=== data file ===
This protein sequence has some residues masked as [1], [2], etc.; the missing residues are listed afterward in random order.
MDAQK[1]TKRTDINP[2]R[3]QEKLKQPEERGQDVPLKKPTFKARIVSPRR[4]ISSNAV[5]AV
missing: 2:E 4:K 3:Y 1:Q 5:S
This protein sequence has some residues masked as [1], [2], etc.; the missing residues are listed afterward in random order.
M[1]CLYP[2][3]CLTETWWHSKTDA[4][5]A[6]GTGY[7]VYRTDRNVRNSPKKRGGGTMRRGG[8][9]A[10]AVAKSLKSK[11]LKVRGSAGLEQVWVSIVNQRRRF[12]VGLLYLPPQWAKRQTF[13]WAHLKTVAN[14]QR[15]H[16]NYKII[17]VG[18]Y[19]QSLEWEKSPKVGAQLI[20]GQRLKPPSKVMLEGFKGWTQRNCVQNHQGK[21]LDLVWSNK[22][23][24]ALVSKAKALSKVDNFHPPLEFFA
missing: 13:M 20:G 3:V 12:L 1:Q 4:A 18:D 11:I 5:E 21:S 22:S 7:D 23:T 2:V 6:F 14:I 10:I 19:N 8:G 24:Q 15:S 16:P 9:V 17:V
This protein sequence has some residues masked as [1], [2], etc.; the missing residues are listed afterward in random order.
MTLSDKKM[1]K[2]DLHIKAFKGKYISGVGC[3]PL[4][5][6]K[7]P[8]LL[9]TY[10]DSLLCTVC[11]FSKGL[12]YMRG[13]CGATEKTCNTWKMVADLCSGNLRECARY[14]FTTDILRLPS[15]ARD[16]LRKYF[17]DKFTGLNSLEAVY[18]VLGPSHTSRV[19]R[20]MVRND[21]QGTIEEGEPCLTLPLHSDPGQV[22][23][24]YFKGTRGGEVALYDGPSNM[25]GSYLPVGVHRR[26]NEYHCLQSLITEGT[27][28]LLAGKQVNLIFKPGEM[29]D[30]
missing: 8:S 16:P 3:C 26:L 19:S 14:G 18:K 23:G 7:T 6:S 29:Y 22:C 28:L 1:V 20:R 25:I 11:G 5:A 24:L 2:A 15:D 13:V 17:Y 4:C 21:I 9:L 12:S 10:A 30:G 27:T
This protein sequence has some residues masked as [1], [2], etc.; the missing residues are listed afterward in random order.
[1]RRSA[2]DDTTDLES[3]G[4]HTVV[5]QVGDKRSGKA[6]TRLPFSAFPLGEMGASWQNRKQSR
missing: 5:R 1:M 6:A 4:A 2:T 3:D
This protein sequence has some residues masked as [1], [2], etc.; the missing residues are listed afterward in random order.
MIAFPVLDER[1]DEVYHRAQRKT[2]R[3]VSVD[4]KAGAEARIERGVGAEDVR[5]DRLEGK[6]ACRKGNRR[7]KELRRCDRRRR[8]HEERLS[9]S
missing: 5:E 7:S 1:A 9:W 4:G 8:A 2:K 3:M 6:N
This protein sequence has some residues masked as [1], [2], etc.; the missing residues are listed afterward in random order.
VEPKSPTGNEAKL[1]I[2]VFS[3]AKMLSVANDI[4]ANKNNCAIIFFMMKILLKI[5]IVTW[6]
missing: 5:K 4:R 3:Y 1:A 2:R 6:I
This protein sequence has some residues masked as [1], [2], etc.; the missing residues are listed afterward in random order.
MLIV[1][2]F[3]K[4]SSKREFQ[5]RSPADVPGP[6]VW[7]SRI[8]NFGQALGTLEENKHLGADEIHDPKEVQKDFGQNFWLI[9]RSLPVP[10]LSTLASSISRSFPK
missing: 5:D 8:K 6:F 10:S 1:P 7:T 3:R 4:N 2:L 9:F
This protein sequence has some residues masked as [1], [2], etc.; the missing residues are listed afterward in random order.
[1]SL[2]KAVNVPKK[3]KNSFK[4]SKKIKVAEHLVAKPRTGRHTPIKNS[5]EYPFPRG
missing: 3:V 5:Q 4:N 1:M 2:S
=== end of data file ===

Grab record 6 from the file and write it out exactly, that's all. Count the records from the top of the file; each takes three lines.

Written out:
This protein sequence has some residues masked as [1], [2], etc.; the missing residues are listed afterward in random order.
VEPKSPTGNEAKL[1]I[2]VFS[3]AKMLSVANDI[4]ANKNNCAIIFFMMKILLKI[5]IVTW[6]
missing: 5:K 4:R 3:Y 1:A 2:R 6:I